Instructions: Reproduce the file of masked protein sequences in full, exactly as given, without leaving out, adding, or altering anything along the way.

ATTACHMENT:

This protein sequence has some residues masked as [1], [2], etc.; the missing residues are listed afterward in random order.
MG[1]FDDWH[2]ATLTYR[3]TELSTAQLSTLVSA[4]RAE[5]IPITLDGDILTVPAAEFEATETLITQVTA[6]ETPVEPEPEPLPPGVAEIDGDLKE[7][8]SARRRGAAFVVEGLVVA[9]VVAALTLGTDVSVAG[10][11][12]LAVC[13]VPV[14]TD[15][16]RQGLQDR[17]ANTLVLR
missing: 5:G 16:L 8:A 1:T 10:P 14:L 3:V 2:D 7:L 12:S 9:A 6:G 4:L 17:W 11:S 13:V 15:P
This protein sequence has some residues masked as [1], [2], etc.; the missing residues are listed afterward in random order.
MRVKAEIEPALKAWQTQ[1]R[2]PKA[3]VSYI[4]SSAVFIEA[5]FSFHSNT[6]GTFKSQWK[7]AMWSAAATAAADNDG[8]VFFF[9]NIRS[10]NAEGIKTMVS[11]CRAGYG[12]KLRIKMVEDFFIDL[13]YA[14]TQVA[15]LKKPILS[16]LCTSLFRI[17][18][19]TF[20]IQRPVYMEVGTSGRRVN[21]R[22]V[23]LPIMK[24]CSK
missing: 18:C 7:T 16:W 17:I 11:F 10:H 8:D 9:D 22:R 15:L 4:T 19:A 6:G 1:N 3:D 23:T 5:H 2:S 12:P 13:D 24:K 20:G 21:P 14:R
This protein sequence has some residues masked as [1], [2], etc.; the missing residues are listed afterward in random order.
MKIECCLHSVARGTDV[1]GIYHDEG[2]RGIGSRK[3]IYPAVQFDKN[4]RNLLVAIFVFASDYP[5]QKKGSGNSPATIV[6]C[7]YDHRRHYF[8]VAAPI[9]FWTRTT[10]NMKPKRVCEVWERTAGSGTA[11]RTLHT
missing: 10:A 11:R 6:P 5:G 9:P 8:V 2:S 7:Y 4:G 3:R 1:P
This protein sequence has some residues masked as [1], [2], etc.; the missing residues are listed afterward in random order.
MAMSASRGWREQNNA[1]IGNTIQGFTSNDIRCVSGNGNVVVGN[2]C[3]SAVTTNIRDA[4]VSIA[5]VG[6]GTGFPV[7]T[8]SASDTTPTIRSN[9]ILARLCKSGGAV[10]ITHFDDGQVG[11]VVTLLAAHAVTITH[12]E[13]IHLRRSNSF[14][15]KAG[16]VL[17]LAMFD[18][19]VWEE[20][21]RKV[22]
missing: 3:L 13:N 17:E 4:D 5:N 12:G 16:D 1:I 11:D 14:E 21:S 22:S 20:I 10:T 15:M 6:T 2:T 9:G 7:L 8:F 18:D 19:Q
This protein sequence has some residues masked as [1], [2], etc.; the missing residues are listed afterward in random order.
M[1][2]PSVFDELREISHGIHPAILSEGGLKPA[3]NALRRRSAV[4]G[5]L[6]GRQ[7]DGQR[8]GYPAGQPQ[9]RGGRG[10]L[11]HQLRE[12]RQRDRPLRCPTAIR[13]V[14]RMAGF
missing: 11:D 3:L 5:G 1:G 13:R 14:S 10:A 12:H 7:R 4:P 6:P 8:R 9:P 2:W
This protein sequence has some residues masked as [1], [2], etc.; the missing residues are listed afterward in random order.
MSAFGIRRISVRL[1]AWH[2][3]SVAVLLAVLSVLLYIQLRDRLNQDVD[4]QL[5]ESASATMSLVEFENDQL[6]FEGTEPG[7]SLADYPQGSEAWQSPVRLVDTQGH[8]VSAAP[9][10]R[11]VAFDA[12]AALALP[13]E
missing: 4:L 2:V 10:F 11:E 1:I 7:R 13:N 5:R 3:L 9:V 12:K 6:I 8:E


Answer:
This protein sequence has some residues masked as [1], [2], etc.; the missing residues are listed afterward in random order.
MG[1]FDDWH[2]ATLTYR[3]TELSTAQLSTLVSA[4]RAE[5]IPITLDGDILTVPAAEFEATETLITQVTA[6]ETPVEPEPEPLPPGVAEIDGDLKE[7][8]SARRRGAAFVVEGLVVA[9]VVAALTLGTDVSVAG[10][11][12]LAVC[13]VPV[14]TD[15][16]RQGLQDR[17]ANTLVLR
missing: 5:G 16:L 8:A 1:T 10:P 14:L 3:V 2:D 7:L 12:S 9:A 6:G 4:L 17:W 11:S 13:V 15:P
This protein sequence has some residues masked as [1], [2], etc.; the missing residues are listed afterward in random order.
MRVKAEIEPALKAWQTQ[1]R[2]PKA[3]VSYI[4]SSAVFIEA[5]FSFHSNT[6]GTFKSQWK[7]AMWSAAATAAADNDG[8]VFFF[9]NIRS[10]NAEGIKTMVS[11]CRAGYG[12]KLRIKMVEDFFIDL[13]YA[14]TQVA[15]LKKPILS[16]LCTSLFRI[17][18][19]TF[20]IQRPVYMEVGTSGRRVN[21]R[22]V[23]LPIMK[24]CSK
missing: 18:C 7:T 16:W 17:I 11:F 10:H 8:D 9:D 22:R 15:L 4:T 19:A 6:G 1:N 3:D 23:T 5:H 2:S 12:P 13:D 24:K 20:G 21:P 14:R
This protein sequence has some residues masked as [1], [2], etc.; the missing residues are listed afterward in random order.
MKIECCLHSVARGTDV[1]GIYHDEG[2]RGIGSRK[3]IYPAVQFDKN[4]RNLLVAIFVFASDYP[5]QKKGSGNSPATIV[6]C[7]YDHRRHYF[8]VAAPI[9]FWTRTT[10]NMKPKRVCEVWERTAGSGTA[11]RTLHT
missing: 10:A 11:R 6:P 5:G 9:P 8:V 2:S 7:Y 4:G 3:R 1:P
This protein sequence has some residues masked as [1], [2], etc.; the missing residues are listed afterward in random order.
MAMSASRGWREQNNA[1]IGNTIQGFTSNDIRCVSGNGNVVVGN[2]C[3]SAVTTNIRDA[4]VSIA[5]VG[6]GTGFPV[7]T[8]SASDTTPTIRSN[9]ILARLCKSGGAV[10]ITHFDDGQVG[11]VVTLLAAHAVTITH[12]E[13]IHLRRSNSF[14][15]KAG[16]VL[17]LAMFD[18][19]VWEE[20][21]RKV[22]
missing: 3:L 13:N 17:E 4:D 5:N 12:G 16:D 1:I 11:D 14:E 21:S 22:S 20:I 10:T 15:M 6:T 2:T 9:G 7:L 8:F 18:D 19:Q
This protein sequence has some residues masked as [1], [2], etc.; the missing residues are listed afterward in random order.
M[1][2]PSVFDELREISHGIHPAILSEGGLKPA[3]NALRRRSAV[4]G[5]L[6]GRQ[7]DGQR[8]GYPAGQPQ[9]RGGRG[10]L[11]HQLRE[12]RQRDRPLRCPTAIR[13]V[14]RMAGF
missing: 11:D 3:L 5:G 1:G 13:R 14:S 10:A 12:H 7:R 4:P 6:P 8:R 9:P 2:W
This protein sequence has some residues masked as [1], [2], etc.; the missing residues are listed afterward in random order.
MSAFGIRRISVRL[1]AWH[2][3]SVAVLLAVLSVLLYIQLRDRLNQDVD[4]QL[5]ESASATMSLVEFENDQL[6]FEGTEPG[7]SLADYPQGSEAWQSPVRLVDTQGH[8]VSAAP[9][10]R[11]VAFDA[12]AALALP[13]E
missing: 4:L 2:V 10:F 11:E 1:I 7:R 13:N 5:R 3:L 9:V 12:K 6:I 8:E